‘I think there’s more need for high-quality music criticism than there’s ever been, because there is so much stuff available, and there are so many people writing on the internet – some are very good, but many are less so. I think there’s a huge need for people who know what they’re talking about, and who can express it in a literate way.’
This is all well and good – but how do we reconcile this in an age where, in Jessica’s own words, ‘things are moving very much towards the net, and towards paying writers less and less’?
‘A few years ago, I was involved in Classical:NEXT, a trade fair that’s been running for about five years. The first one they had was in Munich, and I was on a panel about the future of music journalism. My fellow panellists were both magazine editors, and they both passionately defended the integrity of print, and the importance of having editorial planning and editorial eyes, subeditors to check the facts, good design, proper credits, proper payments, and they were absolutely right.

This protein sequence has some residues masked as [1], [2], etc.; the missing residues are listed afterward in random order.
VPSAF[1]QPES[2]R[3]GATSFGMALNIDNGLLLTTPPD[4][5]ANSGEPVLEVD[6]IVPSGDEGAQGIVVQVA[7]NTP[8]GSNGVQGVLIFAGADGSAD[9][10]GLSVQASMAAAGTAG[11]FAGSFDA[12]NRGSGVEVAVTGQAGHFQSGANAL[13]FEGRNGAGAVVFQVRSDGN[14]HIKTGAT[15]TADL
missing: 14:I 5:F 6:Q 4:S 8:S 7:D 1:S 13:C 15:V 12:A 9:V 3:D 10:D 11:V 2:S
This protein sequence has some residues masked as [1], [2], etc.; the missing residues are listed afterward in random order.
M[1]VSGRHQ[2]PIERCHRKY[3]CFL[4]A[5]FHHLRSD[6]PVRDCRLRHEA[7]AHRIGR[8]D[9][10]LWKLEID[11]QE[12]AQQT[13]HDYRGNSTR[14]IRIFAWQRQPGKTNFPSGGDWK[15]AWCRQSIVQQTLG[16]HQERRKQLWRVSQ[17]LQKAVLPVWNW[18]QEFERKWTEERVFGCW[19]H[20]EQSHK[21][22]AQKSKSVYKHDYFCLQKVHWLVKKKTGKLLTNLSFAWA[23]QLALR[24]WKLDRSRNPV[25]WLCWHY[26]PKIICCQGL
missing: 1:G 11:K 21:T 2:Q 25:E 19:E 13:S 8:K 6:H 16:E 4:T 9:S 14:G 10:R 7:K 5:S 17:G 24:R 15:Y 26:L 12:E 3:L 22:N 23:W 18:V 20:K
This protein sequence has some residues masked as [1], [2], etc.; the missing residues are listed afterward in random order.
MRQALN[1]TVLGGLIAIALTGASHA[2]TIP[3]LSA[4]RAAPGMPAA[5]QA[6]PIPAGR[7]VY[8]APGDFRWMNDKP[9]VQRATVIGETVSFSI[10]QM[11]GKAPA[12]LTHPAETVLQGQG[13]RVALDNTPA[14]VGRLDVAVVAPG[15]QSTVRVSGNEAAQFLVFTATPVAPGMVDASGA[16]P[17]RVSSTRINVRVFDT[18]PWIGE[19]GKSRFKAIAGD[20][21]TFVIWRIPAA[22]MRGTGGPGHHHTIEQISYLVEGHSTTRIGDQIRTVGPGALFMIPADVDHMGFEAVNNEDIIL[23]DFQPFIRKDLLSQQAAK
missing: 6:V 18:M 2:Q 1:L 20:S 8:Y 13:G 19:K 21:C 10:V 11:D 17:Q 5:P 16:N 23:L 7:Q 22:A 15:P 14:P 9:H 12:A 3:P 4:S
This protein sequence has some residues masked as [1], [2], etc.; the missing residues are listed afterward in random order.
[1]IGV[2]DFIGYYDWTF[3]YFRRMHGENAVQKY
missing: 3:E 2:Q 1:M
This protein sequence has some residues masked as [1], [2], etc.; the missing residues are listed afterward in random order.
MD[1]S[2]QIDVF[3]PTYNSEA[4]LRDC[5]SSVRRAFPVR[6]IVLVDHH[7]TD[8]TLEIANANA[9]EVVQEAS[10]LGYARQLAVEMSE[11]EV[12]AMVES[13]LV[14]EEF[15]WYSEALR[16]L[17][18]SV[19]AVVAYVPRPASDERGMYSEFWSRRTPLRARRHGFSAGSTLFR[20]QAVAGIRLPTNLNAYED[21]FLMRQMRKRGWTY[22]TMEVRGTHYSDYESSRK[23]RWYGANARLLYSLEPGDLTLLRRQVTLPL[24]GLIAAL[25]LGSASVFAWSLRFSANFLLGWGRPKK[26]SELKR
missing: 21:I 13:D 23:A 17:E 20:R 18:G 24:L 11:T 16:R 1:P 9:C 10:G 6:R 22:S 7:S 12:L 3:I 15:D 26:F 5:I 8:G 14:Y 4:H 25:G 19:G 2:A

‘But then someone in her early twenties from New York in the audience put her hand up, and she said, ‘Look, that’s all very well, but my generation reads online and expects everything for free. What are you going to do about it?’ And it’s very difficult to fight that demand.
‘Part of the problem that the Independent and the Guardian have, for example, is that they don’t charge for their online content, and I think they really have to start doing so sometime soon. The Times does, the Telegraph does, even the Arts Desk charges a small subscription. I just think there are two things that would have made an enormous difference to our world when the internet was set up: firstly, that you couldn’t give things away for free, and secondly, that you couldn’t be anonymous. We’d have a very different world.’
The anonymity of the internet is a large source of frustration (and worse) for many, and trolls inhabit the murky waters of the comment sections even of classical music articles. Jessica has disabled comments on her blog: ‘there’s still no way from preventing people from using pseudonyms. I don’t want to give a platform to trolls – there are enough of them out there already.’
Of course, this doesn’t quell the flow of irate messages that sometimes trickle into Jessica’s inbox.
‘It’s a funny world, the blogosphere. There’s a lot of jealousy and back-biting from people where I think ‘What the hell did I ever do to them?’ In the end, you just have to put it down to jealousy. They’ll twist your words to make it look like they’ve got the moral high ground. It’s unpleasant, but you can’t stop them.